An abscess is an area of pus that forms as part of the body's effort to fight a bacterial infection. The immune system sends white blood cells to the area to try to get rid of the bacteria. Pus contains both live and dead cells. It also contains enzymes. An abscess forms when there is no way for pus to drain.
Abscesses can form in almost any part of the body. In the mouth, abscesses form in the gums, teeth or roots of teeth. Bacteria can enter and cause an abscess in several ways:
- Through trauma (food or debris embedded deep in the gum)
- Through decay (a cavity) that leads into the tooth nerve and blood vessel (dental pulp)
- Through a deep gap (pocket) between the teeth and gums, in someone with gum (periodontal) disease
People with a lowered resistance to infection have an increased risk of developing an abscess.
At first, an abscess may cause a toothache, which can be severe. The tooth's nerve also can become infected. If the infection burrows through to the gum, it can form a visible swelling (boil). Once the boil breaks open, the pain often gets much better. However, dental treatment is still needed.
If the abscess does not drain, the infection can spread to other areas of the head and neck. In this case, it can become life-threatening.
The main symptom is throbbing pain that won't go away. At first, the tooth will be sensitive to heat and pressure from chewing. Later, you may develop a fever. Lymph nodes under the jaw or in the neck may swell and become tender. You also may feel pain in the sinus area. If the abscess breaks open, a sudden rush of foul-smelling and foul-tasting fluid will spill into your mouth.
Usually, your dentist can diagnose a tooth abscess by examining your mouth. He or she may push on the swollen area of the gum. The dentist also may do a nerve (pulp) test on the affected tooth to see if it is still alive. A pulp test can involve:
- Gentle tapping on the tooth
- Temperature testing
- Using an electric tester
Your dentist also will take an X-ray to look for loss of bone around the tip of the tooth's root. The empty space where bone has been lost looks dark on an X-ray.
Once the abscess is drained, most symptoms go away quickly or within a few days. However, the abscess will not be cured unless the cause is eliminated.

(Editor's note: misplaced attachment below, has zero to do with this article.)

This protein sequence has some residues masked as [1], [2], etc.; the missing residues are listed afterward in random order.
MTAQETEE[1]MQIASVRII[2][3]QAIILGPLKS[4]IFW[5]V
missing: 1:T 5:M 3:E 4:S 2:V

Good oral hygiene can help prevent abscesses. This means that you need to keep teeth and gums free of food. Regular dental checkups are also important. Teeth that have decay (cavities) can be treated before they become painful, infected or abscessed. If you have a weakened immune system because of a medicine you are taking or a health condition, let your dentist know before every appointment. You may receive antibiotics before the appointment to reduce the risk of infection.
Saving an abscessed tooth begins with draining the infection. If the soft tissue is swollen and soft to the touch, it will be pierced to allow drainage of the infection (pus). The tooth then will need to be opened up. The dentist will remove the nerve and any infected pulp inside the canals in the tooth's root or roots. After this step, the dentist will need to fill the canal. Various materials may be used. Common ones include gutta percha, a rubber-like material, and resilon, a synthetic resin-based sealer. This procedure is called root canal treatment.
If there is no swelling, the infection can be drained directly from the inside of the tooth using root canal treatment.
Treatment to remove diseased tissue should be started as soon as possible. If the abscessed tooth cannot be saved, it should be removed (extracted). This removes the source of the infection and allows the jawbone and gums to heal.
If the abscess is in the gums, your dentist may suggest that you rinse with warm salt water a few times a day for several days. The usual formula is to mix one-eighth of a teaspoon of salt in 8 ounces of water.
You may be prescribed antibiotics to help kill the infection.
You should have dental X-rays six months later. This can show whether healthy bone and tissue are filling the area of the abscess. If the bone does not fill in after the treatment, you may need to visit a specialist. An endodontist or oral surgeon can surgically remove a persistent abscess.
If you have a toothache or notice evidence of an abscess on your gum, visit your dentist. Even if the abscess drains and the pain decreases, a visit to the dentist for complete treatment is crucial. Old abscesses that are not painful can become painful and swollen again at any time.
The outlook is excellent if the abscess is found promptly and you get the right treatment.